*Made a budget for the Minor Activities Board (parody of the Major Activities Board)

*Made an ad for the main technician in the experimental physics class, Van Bistrow, for his now restaurant, The Van Bistro.

As one of two captains I also did general organizing and made sure other people had what they needed to do their items.

I got an honorary mention in the 2014 Putnam Competition. I have taken the test at December and I heard the results on April, but I haven't posted this other bragging threads, so I'm not if this is appropriate here.



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Not lactose intolerant anymore apparently...

How specifically did this happen?

(I can imagine all kinds of answers, like "I have no idea", "I simply applied my research to myself" or "I started pasteurizing milk before I drink it", so I'd like to know which one it is.)

I also wonder about the rest of your points, which of them are related, and which are short-term independent. I can imagine the skype interview leading to getting a job, but for a weightlifting leading to a threesome one month is probably too short period (unless you seriously impressed someone merely by trying).



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On my midterm exam in my college class Computer and Networking Security, I scored 88%, the highest in the class. About 18 other students took the test, and the mean of our scores was 62%. The exam will be graded on a curve, so my score is probably equivalent to A+.

I was the second-to-last student to finish the exam. This surprised me at the time, but now I think it must have been because I took more time to thoroughly think about the questions and show my work. On the other hand, I studied very little – only for 20 minutes, right before the exam. I am thankful that that turned out to be enough, and proud that I skimmed the slides effectively enough and paid enough attention in class that that’s all I needed.

Hi people, I just wanted to say thank you to the LessWrong community for exposing me to the concept of "bayesian probability". Apparently human motor programs function in a bayesian way, with each movement prior predicted including predicted sensory feedback of said movement, which enables a comparison of prediction with perceived reality. Pretty cool.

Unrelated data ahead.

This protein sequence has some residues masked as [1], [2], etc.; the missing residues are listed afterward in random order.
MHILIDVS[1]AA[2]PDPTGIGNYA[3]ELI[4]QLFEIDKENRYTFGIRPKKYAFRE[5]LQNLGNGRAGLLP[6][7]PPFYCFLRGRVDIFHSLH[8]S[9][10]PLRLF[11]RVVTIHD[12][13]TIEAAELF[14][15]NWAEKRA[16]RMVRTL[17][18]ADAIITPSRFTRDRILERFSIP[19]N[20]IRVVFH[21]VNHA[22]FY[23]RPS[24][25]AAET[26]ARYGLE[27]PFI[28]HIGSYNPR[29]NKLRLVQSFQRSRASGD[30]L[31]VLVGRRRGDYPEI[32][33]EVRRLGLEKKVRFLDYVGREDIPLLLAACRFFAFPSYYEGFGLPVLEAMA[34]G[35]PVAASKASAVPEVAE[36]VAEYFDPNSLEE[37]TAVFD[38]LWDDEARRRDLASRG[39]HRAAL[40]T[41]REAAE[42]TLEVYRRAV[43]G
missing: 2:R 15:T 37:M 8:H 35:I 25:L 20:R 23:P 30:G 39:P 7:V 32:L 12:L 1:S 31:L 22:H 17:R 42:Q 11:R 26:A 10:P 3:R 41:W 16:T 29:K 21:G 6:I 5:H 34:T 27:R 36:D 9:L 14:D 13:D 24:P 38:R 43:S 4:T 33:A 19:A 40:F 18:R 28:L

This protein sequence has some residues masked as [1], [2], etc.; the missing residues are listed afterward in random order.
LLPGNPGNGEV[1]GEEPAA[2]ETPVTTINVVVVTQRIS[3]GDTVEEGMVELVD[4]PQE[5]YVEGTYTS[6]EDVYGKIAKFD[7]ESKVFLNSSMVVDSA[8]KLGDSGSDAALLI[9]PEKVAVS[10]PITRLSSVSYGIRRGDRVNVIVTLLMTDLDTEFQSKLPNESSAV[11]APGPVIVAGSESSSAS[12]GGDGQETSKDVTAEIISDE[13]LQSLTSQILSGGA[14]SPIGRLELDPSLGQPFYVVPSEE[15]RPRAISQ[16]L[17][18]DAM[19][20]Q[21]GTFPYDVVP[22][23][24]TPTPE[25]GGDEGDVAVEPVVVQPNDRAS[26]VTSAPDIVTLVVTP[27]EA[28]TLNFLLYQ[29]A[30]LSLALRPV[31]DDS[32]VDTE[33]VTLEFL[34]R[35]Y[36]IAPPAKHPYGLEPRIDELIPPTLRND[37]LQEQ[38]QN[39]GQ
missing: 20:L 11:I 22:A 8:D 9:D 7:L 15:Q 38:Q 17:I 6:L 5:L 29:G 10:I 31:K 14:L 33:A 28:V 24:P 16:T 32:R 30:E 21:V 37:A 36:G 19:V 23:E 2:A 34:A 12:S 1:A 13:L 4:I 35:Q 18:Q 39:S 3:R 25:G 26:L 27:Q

Learned of the observational evidence supporting random practice over blocked practiced as they relate to motor learning and retention, 14/5/2015.

Wrote a new lesson plan for my squash juniors, based upon the aforementioned idea of random practice, which I offer freely to LW.

Squash training, psuedorandom

  1. Serve from right
  2. Move to t
  3. Chase own ball
  4. Serve from left
  5. Chase own ball
  6. Throw ball with left hand to front wall right side
  7. Play forehand drop shot
  8. Move to T
  9. Gather ball
  10. Move to t
  11. Throw ball to front wall, left side
  12. Play backhand drop shot
  13. Move to t
  14. 1 push-up
  15. Gather ball
  16. Move to t
  17. Throw ball to left wall softly.
  18. Play a backhand drive deep
  19. 1 squat
  20. Gather ball
  21. Move to t
  22. Throw ball to right wall softly
  23. Play a forehand drive deep
  24. 1 lunge
  25. Gather ball
  26. Rest, drink, provoke THINK.
  27. Move to front left court with ball n racket.
  28. Play a backhand cross court, like a serve.
  29. Move to t
  30. Do a split step jump
  31. Gather ball
  32. Move to front right
  33. Play a backhand cross court, like a serve.
  34. Move to t
  35. 1 situp
  36. Gather ball
  37. Move to front right.
  38. Play a forehand cross court, like a serve.
  39. Move to t
  40. 1 one legged swan pose, 5 seconds
  41. Gather ball
  42. Move to front left
  43. Play a forehand cross court, like a serve
  44. Move to t
  45. Balance racket on one finger, 5 seconds.
  46. Gather ball
  47. Move to t
  48. Throw ball to right wall softly with non racket hand
  49. Play forehand boast
  50. Move to t
  51. Gather ball
  52. Move to t
  53. Throw ball to left wall softly
  54. Play backhand boast
  55. Move to t
  56. Do right side plank, 5 seconds.
  57. Gather ball
  58. Move to t
  59. Do left side plank, 5 seconds.
  60. Rest, drink, provoke THINK.
  61. NOTE TIME TO DO 59 tasks. Repeat

Implemented an approximation of the above program in today's session, after explaining why the changes are occurring. I observed that the young athletes were more enthused.


I started a HPMOR follow up fanfic called Ginny Weasley and the Methods of Rationality and finished the first chapter. I am not a native english speaker and have still decidet to write in english. While i needet quite a lot of help with mistake correction I was told by someone that my writing was better than what he had seen from some native speakers.

For what it’s worth, the grammar and spelling was much better than is usual for even the native English part of the Internet. That’s probably fainter praise than it deserves, I don’t remember actually noticing any such fault, which probably means there are few of them.

The phrasing and wording did sound weird, but I guess that’s at least one reason why you’re writing, so congratulations and I hope you keep it up! I’m quite curious to see where you’ll take it.


Not nearly as impressive as the others in this thread, but I finally told the company owner that 8 years working on the same 80s technology is quite enough and I expect him to let me to work on the projects that lets me stay current, or else. He promised.